b. Features of Electromechanical Punch Card Machines. Electromechanical
devices used electrical power to provide mechanical motion to do such things as turn
the wheels of an adding machine. Such systems could automatically feed in a specified
number of cards from a "read-in' station. They could also add, multiply, and sort and
feed out cards with punched results. By modern standards, the punch card machines
were slow, processing 50 to 250 cards per minute, with each card holding up to 80
decimal numbers. And the need for manual intervention between processing stages
was a major drawback. But, nonetheless, punch cards marked a significant step
forward, providing a means of input, output, and memory storage on a massive scale.
electromechanical: composed of electrical and mechanical parts.
1-14. PUNCH CARD EQUIPMENT VS LATER COMPUTERS
Punch card equipment was effective in performing many of the individual steps
necessary to process data, e.g., sorting, calculating, and summarizing. But it still
required people to handle trays of cards between each step. Separate machines had to
be fed, started, and stopped. The limited intercommunication between processing
stages and the need for manual intervention are the major disadvantages of punch card
equipment. Ultimately, with modern computers, manual interference between data input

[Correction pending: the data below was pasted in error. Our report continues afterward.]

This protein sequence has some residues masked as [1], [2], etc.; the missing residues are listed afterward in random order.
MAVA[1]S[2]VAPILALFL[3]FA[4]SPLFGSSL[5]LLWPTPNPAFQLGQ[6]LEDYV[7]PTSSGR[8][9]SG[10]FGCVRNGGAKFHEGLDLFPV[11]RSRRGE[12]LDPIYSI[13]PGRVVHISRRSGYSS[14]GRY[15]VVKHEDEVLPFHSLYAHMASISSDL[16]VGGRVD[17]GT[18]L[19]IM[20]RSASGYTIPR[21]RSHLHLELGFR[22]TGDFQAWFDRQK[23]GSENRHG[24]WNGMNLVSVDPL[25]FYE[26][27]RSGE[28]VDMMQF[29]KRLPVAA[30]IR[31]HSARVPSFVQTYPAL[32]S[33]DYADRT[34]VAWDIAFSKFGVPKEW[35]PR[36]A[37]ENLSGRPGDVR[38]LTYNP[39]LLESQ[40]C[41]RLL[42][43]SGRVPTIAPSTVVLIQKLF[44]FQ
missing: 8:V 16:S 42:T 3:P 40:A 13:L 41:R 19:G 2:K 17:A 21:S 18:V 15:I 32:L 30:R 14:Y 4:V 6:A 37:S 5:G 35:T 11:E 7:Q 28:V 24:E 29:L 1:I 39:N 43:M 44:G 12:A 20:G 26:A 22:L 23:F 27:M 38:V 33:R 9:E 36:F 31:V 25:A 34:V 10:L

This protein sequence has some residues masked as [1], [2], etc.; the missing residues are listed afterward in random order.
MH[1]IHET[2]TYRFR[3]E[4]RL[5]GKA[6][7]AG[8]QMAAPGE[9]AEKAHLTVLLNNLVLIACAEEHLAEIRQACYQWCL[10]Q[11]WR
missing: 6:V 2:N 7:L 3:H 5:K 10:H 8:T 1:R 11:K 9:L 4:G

and information output would be eliminated. Alterable instructions directing the machine
to perform automatically would be stored within the machine itself.
computer: any automatic device capable of performing calculations without
1-15. AIKEN'S MARK I AUTOMATIC DIGITAL COMPUTER (1937-1944)
a. Introduction. In 1944, Howard Aiken of Harvard University completed the
Mark I automatic digital computer, the first in a series of automatic calculating machines
that he built. The Mark I combined established technology with Hollerith's punch card
techniques. Besides arithmetic operations, these new machines had special built-in
programs or subroutines to handle logarithms and trigonometric functions. In a sense,
this was the realization of Babbage's unrealized Analytical Engine (though Aiken was
unaware of Babbage's work until the Mark I was near completion).
program: a sequence of detailed instructions for performing an operation on a
problem by computer.
routine: ordered set of general instructions.
subroutine: a routine that can be part of another routine or program.